Developers Rush to Build in Final Days of Philly's Tax Abatement
Inga Saffron reports on a sudden glut of development proposals in Philadelphia. "Across the city, developers are scrambling to put together housing proposals before Philadelphia’s lucrative 10-year property tax abatement expires Dec. 31 and is replaced by a less generous incentive. The revised version cuts the value of the tax holiday in half."
"So many housing proposals were submitted to the city this month that the design review board had to schedule a second meeting to accommodate everyone," according to Saffron. The potential effects of this sudden rush to develop would eventually manifest all over the city. "There are plans for glass skyscrapers in Center City, a full-block apartment building in Brewerytown, even a mid-rise in the Northeast neighborhood of Tacony," according to Saffron.
Then there is the hopscotch of vacant properties along Delaware Avenue in Northern Liberties, which, according to Saffron, has resisted the development of every previous building boom and planning effort in recent decades, only suddenly to be full of project proposals.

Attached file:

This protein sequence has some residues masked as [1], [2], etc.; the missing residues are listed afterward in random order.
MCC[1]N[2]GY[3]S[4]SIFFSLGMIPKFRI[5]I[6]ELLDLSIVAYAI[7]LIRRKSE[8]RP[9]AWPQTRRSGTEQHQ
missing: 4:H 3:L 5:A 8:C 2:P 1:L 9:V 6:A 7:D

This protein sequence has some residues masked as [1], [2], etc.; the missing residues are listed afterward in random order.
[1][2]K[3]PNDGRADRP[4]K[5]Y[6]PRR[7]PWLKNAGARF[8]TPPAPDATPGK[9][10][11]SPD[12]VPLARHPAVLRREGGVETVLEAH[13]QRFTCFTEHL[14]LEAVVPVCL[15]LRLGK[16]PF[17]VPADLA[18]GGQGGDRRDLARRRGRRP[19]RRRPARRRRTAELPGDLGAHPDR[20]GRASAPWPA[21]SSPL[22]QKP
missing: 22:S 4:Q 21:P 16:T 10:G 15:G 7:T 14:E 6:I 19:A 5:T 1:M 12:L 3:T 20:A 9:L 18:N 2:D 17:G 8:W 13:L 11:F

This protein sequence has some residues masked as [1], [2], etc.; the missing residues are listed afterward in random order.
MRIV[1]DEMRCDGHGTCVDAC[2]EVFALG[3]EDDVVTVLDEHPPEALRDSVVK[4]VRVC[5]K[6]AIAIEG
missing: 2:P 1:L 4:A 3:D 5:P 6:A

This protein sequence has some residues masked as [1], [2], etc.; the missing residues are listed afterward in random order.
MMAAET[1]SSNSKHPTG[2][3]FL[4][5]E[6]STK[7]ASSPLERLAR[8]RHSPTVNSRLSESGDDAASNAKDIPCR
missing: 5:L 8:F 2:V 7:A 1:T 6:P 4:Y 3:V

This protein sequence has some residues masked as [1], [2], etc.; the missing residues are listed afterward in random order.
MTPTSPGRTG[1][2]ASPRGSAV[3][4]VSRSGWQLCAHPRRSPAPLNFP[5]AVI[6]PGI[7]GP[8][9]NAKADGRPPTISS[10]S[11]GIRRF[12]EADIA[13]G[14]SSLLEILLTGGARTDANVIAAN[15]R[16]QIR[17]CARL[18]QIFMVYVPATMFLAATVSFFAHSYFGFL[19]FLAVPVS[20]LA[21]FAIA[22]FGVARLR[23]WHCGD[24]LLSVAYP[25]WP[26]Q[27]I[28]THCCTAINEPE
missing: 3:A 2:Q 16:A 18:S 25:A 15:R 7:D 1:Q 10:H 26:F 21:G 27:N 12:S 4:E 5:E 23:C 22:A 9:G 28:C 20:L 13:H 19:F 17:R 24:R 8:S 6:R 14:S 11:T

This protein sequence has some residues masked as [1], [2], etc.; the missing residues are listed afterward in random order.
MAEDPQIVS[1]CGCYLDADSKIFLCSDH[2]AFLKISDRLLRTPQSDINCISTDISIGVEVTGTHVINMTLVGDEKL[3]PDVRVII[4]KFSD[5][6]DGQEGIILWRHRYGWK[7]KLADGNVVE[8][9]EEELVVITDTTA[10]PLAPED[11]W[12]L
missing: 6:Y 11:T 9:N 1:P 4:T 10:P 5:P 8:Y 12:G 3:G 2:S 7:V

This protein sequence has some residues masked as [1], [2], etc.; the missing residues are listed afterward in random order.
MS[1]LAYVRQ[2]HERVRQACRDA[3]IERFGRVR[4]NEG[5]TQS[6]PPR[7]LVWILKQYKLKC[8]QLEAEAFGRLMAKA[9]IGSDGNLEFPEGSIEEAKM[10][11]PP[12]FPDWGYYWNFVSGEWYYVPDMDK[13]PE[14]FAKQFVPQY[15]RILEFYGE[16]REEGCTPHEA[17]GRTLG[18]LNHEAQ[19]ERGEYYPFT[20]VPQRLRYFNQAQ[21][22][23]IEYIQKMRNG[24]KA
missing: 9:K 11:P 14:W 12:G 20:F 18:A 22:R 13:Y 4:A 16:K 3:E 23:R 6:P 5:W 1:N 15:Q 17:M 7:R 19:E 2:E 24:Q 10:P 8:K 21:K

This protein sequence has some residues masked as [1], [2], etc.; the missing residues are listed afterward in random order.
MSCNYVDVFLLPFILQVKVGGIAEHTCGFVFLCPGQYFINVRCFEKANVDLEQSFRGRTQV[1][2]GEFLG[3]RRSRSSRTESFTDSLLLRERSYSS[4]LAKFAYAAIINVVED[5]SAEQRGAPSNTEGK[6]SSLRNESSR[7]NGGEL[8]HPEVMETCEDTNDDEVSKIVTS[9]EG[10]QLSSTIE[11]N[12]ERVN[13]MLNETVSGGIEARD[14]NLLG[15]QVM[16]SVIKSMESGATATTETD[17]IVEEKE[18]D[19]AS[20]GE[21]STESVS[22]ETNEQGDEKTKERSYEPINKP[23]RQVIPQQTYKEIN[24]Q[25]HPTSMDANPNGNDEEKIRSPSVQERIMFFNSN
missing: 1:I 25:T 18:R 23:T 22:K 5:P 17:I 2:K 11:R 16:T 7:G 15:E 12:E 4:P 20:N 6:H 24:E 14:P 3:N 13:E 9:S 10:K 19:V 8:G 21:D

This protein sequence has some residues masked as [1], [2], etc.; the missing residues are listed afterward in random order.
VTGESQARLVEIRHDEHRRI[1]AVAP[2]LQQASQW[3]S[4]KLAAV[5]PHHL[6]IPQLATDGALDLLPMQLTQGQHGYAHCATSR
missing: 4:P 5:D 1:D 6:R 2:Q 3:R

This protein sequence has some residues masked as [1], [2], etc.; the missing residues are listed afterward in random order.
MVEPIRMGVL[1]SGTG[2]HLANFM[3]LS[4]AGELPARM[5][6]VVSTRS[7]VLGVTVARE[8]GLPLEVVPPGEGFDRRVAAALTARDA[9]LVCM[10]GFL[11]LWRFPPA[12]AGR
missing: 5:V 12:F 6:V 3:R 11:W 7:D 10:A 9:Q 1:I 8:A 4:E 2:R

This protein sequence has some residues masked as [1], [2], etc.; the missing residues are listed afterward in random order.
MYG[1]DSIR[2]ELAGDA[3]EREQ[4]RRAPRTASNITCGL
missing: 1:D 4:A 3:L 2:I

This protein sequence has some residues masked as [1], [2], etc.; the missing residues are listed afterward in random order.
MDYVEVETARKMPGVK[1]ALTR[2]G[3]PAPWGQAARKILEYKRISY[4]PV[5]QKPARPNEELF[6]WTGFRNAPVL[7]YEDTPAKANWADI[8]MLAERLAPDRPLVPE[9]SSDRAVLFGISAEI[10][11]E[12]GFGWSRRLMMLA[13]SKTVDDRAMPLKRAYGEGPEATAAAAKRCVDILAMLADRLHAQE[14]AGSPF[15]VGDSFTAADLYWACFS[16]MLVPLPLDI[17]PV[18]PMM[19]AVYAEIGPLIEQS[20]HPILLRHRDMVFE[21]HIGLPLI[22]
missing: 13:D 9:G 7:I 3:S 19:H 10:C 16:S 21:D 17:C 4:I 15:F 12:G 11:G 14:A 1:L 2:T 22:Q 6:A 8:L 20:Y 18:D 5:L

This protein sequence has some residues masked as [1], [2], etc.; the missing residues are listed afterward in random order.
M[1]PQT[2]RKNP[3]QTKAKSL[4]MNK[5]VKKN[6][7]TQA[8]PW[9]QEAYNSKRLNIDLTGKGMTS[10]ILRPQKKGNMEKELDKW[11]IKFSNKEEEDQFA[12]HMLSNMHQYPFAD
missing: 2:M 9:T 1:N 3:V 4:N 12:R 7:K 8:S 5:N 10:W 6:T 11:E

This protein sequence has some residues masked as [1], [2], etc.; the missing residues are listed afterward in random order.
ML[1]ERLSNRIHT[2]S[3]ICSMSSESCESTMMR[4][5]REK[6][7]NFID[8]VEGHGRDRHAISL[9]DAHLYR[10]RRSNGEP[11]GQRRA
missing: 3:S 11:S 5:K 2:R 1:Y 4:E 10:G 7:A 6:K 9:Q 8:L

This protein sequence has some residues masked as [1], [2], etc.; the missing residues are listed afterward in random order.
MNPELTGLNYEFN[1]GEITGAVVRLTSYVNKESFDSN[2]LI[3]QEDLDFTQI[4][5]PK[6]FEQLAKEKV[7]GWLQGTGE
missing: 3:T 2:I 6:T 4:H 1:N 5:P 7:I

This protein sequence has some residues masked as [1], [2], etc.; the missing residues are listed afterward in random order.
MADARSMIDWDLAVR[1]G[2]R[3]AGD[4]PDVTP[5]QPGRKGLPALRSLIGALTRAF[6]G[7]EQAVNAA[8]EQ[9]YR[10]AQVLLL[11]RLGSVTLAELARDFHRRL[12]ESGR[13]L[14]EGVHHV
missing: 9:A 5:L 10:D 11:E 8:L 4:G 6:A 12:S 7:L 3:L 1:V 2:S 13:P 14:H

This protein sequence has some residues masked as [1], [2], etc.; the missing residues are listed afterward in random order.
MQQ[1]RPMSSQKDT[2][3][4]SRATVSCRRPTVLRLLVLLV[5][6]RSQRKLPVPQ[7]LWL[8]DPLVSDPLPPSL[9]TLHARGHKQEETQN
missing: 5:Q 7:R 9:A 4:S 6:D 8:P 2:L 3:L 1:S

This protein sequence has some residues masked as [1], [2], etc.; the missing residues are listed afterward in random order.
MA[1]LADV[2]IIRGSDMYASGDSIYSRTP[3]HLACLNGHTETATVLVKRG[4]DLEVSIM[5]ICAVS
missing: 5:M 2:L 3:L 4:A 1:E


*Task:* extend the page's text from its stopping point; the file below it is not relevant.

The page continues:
But now, in the middle of a historic pandemic, with massive numbers of people unemployed and the city’s economic fortunes uncertain, developers seem to have decided that this is a perfect time to build on the Delaware. This month alone, four companies will present their waterfront visions to Philadelphia’s Civic Design Review board. Should these projects get built, more than 1,500 new apartments would rise in the empty zone between Spring Garden Street and the Fillmore complex on Frankford Avenue. A real neighborhood could finally emerge on the Delaware.
According to additional details and data shared by Saffron on the articles, the number of household units proposed in the August rush will equal the number of units proposed in all of 2019. Whether all of these units get built is doubtful, but many of them certainly will be built. And, according to Saffron, all of this development interest, fleeting as it might be, is a sign that many developers with money to spend are bullish on the future of Philadelphia. That's a lesson for other cities wrestling with the media narrative about the demise of urban lifestyles as a consequence of the coronavirus pandemic.
A similar glut of development interest changed the New York City landscape when the 421-a abatement expired in January 2016